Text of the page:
In recent years widespread attention has been focused on decisions handed down by the Supreme Court that grapple with passionate issues: integration, school prayer, abortion, affirmative action. The appointment of new justices is a highly charged political event although the Court is supposed to be "above" politics. Amidst the bicentennial celebration of the Constitution and almost daily reports of major confrontations awaiting the highest court’s judicial review, John Brigham presents a fresh and innovative examination of the U.S. Supreme Court as the final arbiter of constitutional interpretation.
Drawing on philosophy and anthropology, The Cult of the Court offers a social scientific investigation of an institution whose authority has come to be taken for granted. The author emphasizes that the Court is an institution and that its authority is founded less in the claim of legal expertise than in hierarchical finalitythe assertion of political will, not of legal judgment. He shows how the Court has supplanted the Constitution as the authority in our political world and that what makes legal "sense" is affected by these factors of institutionalization, bureaucratization, and court-dominated constitutionalism.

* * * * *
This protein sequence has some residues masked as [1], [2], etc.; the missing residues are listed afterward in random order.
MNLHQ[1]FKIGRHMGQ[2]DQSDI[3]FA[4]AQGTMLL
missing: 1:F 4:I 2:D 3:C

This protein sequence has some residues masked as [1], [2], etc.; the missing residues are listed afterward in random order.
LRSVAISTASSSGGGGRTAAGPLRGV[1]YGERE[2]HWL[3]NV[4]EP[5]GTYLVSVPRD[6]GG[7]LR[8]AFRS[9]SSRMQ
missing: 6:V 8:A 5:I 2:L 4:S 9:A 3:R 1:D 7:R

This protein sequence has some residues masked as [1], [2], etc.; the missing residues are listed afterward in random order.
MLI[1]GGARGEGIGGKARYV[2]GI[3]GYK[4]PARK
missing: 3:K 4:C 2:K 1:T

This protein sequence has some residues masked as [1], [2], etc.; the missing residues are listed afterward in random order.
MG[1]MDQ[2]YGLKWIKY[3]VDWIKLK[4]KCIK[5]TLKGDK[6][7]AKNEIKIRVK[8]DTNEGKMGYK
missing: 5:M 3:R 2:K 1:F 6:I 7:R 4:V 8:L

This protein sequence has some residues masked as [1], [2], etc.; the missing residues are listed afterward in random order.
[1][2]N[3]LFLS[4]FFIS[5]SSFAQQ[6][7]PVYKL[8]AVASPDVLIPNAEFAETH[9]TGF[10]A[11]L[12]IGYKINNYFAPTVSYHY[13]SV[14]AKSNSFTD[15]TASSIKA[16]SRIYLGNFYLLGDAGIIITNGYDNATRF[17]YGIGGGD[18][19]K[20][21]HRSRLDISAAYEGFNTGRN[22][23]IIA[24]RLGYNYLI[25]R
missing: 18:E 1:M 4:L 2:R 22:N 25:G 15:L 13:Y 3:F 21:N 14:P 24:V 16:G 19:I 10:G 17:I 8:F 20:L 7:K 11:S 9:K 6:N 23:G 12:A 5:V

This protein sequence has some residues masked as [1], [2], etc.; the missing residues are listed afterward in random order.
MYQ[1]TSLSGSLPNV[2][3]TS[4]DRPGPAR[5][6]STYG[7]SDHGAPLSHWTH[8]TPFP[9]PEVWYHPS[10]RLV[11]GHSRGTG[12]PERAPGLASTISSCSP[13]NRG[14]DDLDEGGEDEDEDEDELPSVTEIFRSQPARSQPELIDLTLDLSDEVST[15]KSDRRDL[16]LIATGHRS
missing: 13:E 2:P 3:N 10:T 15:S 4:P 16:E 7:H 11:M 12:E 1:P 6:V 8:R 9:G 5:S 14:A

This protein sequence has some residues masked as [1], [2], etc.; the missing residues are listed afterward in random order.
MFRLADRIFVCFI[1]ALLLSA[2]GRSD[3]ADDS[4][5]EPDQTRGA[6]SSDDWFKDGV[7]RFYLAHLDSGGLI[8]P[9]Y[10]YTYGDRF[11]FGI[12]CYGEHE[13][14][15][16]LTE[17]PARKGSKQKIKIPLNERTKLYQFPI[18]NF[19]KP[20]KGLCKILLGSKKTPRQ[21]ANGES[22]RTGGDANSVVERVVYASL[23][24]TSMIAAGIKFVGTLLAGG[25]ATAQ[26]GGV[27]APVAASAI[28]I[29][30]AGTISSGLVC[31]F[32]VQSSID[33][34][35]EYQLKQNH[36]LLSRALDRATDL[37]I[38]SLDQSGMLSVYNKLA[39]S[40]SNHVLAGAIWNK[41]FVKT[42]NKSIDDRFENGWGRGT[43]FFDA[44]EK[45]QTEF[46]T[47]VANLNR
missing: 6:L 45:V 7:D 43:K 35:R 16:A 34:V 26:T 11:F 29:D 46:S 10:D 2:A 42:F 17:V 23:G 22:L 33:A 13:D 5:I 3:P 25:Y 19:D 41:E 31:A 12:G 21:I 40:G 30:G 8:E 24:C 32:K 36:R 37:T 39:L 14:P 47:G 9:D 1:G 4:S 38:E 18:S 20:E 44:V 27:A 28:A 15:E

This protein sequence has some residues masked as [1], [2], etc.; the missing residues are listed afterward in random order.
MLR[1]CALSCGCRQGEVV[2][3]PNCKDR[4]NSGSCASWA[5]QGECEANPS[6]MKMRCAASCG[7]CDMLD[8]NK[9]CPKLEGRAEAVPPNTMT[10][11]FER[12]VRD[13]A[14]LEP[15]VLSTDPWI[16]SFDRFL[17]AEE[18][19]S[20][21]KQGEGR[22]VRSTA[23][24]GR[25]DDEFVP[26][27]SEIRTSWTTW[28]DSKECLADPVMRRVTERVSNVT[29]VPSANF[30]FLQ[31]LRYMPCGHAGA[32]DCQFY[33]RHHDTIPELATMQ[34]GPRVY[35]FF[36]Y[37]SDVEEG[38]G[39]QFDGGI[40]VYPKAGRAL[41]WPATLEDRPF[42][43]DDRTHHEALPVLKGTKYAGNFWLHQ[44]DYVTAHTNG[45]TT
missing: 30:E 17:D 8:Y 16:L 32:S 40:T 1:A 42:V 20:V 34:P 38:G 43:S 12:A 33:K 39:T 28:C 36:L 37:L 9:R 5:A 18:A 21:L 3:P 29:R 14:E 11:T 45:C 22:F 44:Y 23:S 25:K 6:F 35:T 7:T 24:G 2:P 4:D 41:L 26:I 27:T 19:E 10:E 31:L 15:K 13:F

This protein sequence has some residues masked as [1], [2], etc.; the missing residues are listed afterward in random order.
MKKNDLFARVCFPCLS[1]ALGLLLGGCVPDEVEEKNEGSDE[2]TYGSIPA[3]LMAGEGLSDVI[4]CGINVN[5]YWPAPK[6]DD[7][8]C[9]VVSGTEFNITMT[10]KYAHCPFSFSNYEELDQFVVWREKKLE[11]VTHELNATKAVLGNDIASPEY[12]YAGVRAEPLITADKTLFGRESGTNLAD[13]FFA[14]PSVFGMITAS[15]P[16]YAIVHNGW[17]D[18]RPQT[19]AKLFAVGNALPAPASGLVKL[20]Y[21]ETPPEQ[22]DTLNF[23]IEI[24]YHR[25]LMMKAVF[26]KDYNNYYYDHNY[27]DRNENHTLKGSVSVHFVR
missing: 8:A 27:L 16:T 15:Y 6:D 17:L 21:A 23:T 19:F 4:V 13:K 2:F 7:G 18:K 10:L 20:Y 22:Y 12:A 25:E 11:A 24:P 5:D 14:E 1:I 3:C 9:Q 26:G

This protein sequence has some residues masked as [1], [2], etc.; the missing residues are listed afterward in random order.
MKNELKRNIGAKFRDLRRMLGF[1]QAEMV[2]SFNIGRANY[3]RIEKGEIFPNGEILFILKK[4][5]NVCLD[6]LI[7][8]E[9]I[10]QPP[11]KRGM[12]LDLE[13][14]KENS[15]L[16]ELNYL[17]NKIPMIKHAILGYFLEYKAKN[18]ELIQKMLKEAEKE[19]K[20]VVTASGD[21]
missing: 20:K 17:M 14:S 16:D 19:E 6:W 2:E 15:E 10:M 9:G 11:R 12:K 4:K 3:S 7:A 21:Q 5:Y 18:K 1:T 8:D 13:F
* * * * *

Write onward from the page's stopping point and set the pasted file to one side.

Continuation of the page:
"The book offers a brilliant and sophisticated analysis of the place the Supreme Court has earned for itself in the American political system." —C. Herman Pritchett
"Brigham's analysis of the Supreme Court is original and incisive. He focuses on the spectacular growth in the Court's power and prestige over the past two centuries, exploring the politics of institution building with sensitivity and finesse." —Doris Marie Provine, Syracuse University
"(This book) constructs an original framework to explore the legal, political, and social influences that have shaped modern judicial authority. Brigham rightly argues that future research needs to explore further the roots of modern judicial authority as well as current challenges to the Court. He provides us with a powerful original framework that links law and politics and addresses the postmodern context of current constitutional interpretation." —The Review of Politics